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Volvo V60 Cross Country AWD 2015 Road Test

The first thing I need to make clear is that the 2015 Volvo V60 Cross Country AWD does not yet have Volvo’s new 2.0 litre 4-cylinder Drive-E diesel engine.

Instead, it runs a 190PS/420Nm torque version of the old 2.4 litre 5-cylinder Volvo diesel with a compulsory 6-speed torque converter ‘Geartronic’ automatic transmission.

Volvo V60 Cross Country Side Barley

So horsebox towing country dwellers need to snap up this version of the V60 immediately because, with a towing capacity of 1,900kg and an easy-going auto, it’s exactly what they need.

A more fuel-efficient forthcoming dual-clutch Powershift auto and the new 2.0 litre Drive-E might not be as effective at dragging the ponies out of a wet paddock.

Volvo V60 Cross Country Cockpit

They’ll like the comfortable seats and the rugged ‘feel’ of the car. Its four-wheel drive system and 235/50 R18 tyres make the driver more at one with it than with a front wheel drive V60.

Volvo V60 Cross Country Load 4

They’ll like the flat load deck, too. And the presence of the optional (£150) space-saver spare underneath. But, to make full use of its 1,700mm x 1,100mm dimensions they’ll probably want to buy a load liner, for the dog area at the back anyway.

Volvo V60 Cross Country Space Saver

Remember, the V70 remains Volvo’s big station wagon, equivalent in size to a Mercedes E-Class, a BMW 5-Series or an Audi A6. The V60 featured here is one size down, matching a C-Class, a 3-Series or an A4.

In fact, by pure coincidence, when I got back to the office, I had received an email enquiry that the V60 Cross Country AWD met precisely: under £50,000, not an SUV, must be able to tow, not German.

There are other V60 and S60 Cross Country models with the new, super-efficient engine and raised ride height, but without four wheel drive, from £30,195 for the 150PS, 350Nm torque D3 that comes in at 111g/km for the manual and 120g/km for the Powershift.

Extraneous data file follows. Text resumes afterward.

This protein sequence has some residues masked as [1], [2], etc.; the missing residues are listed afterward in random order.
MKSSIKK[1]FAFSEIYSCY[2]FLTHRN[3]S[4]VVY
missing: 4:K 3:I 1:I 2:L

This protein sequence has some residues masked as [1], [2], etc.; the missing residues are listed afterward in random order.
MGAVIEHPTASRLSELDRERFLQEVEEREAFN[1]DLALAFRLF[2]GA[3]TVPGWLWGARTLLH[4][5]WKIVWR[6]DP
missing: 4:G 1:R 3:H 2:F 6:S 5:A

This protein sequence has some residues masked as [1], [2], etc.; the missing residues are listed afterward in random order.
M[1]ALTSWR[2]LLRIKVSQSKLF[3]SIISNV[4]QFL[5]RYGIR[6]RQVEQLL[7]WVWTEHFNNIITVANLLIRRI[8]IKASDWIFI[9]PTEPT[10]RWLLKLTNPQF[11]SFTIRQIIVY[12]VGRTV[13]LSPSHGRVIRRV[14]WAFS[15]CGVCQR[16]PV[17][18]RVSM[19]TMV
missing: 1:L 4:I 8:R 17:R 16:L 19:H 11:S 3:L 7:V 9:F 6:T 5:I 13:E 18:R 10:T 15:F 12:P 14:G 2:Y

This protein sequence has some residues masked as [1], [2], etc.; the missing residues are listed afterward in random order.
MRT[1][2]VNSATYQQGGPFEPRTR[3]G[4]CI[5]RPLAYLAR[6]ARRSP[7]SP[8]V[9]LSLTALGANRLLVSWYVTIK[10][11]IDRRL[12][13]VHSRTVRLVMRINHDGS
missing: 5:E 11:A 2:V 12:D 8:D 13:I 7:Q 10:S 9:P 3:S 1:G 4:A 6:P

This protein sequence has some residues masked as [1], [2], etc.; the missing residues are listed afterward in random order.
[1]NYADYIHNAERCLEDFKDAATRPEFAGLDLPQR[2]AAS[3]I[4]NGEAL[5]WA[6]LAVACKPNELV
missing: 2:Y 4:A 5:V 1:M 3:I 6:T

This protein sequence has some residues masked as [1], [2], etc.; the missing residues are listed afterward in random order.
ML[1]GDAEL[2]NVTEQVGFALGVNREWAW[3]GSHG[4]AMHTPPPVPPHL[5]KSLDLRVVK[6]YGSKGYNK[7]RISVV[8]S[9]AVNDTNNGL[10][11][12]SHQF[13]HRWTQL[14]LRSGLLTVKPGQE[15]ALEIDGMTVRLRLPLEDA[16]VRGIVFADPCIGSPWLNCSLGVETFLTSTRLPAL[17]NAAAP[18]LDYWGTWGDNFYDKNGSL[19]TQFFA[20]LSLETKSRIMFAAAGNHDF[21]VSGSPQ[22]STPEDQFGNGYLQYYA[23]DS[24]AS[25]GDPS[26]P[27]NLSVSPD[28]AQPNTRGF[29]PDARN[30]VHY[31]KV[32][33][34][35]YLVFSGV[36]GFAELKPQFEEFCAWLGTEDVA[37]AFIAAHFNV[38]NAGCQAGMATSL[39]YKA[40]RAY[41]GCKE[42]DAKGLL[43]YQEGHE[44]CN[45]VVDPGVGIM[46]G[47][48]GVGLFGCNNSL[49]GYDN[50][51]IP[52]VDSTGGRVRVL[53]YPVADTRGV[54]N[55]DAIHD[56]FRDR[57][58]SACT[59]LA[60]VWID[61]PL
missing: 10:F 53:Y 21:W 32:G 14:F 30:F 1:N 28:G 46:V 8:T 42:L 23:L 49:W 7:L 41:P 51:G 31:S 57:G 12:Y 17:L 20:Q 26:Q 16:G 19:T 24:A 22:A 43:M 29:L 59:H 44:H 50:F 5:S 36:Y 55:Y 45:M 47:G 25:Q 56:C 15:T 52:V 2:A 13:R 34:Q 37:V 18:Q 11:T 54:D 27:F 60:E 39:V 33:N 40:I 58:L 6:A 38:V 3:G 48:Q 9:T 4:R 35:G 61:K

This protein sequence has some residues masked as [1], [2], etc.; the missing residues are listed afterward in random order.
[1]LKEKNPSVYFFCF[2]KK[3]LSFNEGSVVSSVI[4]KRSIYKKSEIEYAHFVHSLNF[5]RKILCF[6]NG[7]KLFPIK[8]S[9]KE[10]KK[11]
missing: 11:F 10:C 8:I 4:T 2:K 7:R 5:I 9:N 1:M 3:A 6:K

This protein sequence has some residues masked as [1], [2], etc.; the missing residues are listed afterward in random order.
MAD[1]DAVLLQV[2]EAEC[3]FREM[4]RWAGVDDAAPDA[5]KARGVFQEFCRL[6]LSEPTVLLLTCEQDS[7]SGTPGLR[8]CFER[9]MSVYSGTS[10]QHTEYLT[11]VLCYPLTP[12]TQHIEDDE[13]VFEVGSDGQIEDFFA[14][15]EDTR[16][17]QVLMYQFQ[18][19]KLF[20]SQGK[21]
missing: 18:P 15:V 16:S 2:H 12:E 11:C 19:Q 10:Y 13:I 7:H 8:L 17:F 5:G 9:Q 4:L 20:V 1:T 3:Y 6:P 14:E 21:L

You can check out how I got on with a 181PS S60 Drive-E over 6 months here. V60 Drive-E road test here. The V-60 Polestar road test here. And V60 T6 plug-in hybrid road test here.

But here we are concentrating on the £38,000 V60 Cross Country AWD.

Volvo V60 Cross Country Cows

Satnav is standard with a reversing camera. So are leather covered electric seats with memory. But you’d expect that for the money.

You can add all sorts of things. The test car had £6,400 worth of extras. 

These included the ‘Driver Support Pack’ at £1,900, which includes collision warning with auto brake, pedestrian and cyclist detection, Adaptive cruise control, queue assist, road sign recognition and blind spot and cross-traffic alerts.

You can load a Volvo with extras like an Audi. And, if buying second-hand, a previous owner may have, so it’s important to check what extras the car has included in the used car price.

But the biggest confusion when buying second-hand will come from Volvo’s ever-changing engine denominations of D2, D3 and D4 and now T2, T3, and T5 as well. (We have tried to cover these in the car-by-car entries).

You can still get a V60 that gives outstanding performance yet still comes in at under 99g/km CO2, so free annual tax.

But if you need one with raised ride height that can tow a horse box across a field, you’ll have to settle for the 149g/km 2.4 litre D4 Cross Country AWD that will cost you all of £145 in VED per year.

Though, if you’re spending upwards of £38,000 on a country estate car, we don’t think £145 a year is going to worry you very much.

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